Of all the shady characters I’d be happy to have in my garden, the lovely, leafy hostas (more commonly known as plantain lilies) surely are at the top of the list. Originally, hostas come from China, Korea and Japan (where they are known as giboshi). In their natural homes they flourish in dappled shade and rich, moist soil. They were first introduced to Europe about 260 years ago, and became an instant hit thanks to the luxuriant nature of their leaves, and the delicacy and fragrance of their lily-like flowers!
I really have lost count of the number of plants I learnt about as a young student gardener, that no longer exist under those names. It has also happened to one of my favourite plants of all time: the Cimicifuga. Now, and forever more, it must be known as Actaea. Regardless of any name-hanging, however, this is a plant I will never be without in my garden!
Who isn’t impressed by a beautiful peony in full bloom? These plants are virtually unrivalled in their ability to bring impact and drama to a garden. Once established, they flourish for decades, bringing large quantities of flamboyant blooms in a magical range of colours, as well as outstanding, often finely cut foliage. And, as I write this, the buds on the peonies in my garden are swelling day-by-day. The excitement I’m feeling about them opening is palpable. In this blog post, I will tell you more about a special group of peonies: Itoh Peonies.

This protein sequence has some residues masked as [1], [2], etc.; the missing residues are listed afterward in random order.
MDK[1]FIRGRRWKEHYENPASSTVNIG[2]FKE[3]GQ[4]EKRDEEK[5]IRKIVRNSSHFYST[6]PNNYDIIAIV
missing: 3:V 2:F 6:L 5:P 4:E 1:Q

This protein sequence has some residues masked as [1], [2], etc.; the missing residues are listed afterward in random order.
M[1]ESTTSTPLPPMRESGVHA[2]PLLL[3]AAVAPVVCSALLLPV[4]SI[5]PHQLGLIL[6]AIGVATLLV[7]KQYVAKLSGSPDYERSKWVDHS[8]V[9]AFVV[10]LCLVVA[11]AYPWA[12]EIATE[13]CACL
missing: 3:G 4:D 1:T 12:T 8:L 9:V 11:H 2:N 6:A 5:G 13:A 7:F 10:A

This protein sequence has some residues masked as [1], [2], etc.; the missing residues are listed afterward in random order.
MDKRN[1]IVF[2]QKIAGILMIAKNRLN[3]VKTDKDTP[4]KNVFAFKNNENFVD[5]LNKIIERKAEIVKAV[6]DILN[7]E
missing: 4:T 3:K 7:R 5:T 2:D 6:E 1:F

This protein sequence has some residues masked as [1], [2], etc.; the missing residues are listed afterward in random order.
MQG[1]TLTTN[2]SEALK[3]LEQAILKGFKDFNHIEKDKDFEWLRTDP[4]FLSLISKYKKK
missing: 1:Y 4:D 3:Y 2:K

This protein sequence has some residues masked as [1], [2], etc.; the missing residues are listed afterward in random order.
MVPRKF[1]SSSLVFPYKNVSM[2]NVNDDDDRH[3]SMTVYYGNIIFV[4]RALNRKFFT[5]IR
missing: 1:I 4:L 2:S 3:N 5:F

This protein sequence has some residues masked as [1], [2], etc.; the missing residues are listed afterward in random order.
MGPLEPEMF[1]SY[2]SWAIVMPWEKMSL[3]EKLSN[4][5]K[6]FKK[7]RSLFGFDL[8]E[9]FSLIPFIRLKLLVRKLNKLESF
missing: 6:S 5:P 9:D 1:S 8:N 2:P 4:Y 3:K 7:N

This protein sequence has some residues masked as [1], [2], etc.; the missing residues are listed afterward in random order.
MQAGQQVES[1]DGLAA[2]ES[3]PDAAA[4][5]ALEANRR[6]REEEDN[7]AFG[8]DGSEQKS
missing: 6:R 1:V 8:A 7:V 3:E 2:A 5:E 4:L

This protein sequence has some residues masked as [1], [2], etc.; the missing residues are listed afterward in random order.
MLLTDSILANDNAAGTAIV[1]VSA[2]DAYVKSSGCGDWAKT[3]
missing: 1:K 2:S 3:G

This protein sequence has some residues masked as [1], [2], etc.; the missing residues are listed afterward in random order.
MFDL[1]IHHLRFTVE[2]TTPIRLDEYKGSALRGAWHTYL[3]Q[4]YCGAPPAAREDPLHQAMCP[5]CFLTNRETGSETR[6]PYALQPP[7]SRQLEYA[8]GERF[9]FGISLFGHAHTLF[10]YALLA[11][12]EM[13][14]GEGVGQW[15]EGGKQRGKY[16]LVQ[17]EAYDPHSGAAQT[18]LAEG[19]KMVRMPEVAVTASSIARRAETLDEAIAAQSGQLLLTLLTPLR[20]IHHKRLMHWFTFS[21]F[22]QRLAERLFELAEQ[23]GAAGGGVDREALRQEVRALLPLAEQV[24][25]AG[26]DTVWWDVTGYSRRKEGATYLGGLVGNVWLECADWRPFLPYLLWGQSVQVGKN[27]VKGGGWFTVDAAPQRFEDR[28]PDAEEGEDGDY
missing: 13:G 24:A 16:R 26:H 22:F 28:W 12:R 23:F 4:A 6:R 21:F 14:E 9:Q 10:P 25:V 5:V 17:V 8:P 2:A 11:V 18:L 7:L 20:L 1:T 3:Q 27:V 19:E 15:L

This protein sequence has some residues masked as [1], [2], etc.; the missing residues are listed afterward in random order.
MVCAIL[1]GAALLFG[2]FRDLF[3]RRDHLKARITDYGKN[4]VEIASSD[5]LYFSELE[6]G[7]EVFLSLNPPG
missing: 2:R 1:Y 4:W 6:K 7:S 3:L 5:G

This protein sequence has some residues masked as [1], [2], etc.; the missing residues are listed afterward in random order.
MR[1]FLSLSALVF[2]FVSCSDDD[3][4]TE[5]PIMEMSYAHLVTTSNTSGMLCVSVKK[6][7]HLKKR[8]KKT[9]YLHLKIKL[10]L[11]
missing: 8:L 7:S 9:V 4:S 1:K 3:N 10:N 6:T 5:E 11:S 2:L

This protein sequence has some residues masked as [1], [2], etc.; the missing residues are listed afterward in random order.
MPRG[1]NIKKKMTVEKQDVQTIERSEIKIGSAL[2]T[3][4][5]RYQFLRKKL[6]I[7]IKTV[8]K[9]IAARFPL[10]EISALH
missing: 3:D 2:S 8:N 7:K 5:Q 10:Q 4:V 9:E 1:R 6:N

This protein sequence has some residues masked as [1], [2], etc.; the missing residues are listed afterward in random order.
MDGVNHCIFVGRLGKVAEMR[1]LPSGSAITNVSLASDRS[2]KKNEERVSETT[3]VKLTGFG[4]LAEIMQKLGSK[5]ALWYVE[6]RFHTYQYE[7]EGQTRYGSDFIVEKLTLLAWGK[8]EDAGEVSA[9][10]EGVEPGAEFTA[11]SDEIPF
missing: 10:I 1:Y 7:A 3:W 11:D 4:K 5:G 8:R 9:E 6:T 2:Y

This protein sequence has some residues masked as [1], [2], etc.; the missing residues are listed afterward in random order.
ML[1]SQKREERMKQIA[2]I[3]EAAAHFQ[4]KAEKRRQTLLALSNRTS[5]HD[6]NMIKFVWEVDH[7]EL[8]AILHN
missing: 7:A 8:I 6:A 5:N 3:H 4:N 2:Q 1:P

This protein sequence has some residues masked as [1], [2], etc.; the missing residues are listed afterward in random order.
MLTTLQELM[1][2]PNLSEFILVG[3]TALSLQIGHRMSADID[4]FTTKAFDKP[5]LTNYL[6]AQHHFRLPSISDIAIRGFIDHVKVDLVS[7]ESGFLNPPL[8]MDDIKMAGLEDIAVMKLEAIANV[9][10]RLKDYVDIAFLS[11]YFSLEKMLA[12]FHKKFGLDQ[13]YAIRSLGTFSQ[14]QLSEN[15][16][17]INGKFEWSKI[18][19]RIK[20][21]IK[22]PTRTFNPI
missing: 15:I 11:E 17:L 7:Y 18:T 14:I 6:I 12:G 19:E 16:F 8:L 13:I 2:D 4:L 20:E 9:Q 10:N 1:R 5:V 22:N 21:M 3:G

Reliable, resilient and repeating every year – these are just some of the reasons why growing bare root perennials is so satisfying, not to mention their quintessential cottage-garden charm. Returning every year, their ability to make more of an impact each time means that by planting perennials you’re making an investment which will just keep rewarding you for years to come! ↑ Beautiful planting combo of Stachys (Alpine Betony) and Geranium (Cranesbill) Also noteworthy is their typically low-maintenance nature which means you don’t have to make too much of a fuss to get them to do well. The determination of hardy perennials is undeniable, once they’re happy in their place they just keep on giving! Why choose bare root perennials? If...
There are essentially four different types of peony. Keen gardeners may wish to grow some of the wild species, though they are not usually the ones from which the dramatically colourful varieties are derived. There are also woody tree peonies, which have bare winter stems and are better suited to mid-way or the backs of borders. There are also hybrids, that are a cross between the tree peonies and the herbaceous types, which are becoming more popular (see the variety ‘Yellow Crown’, below).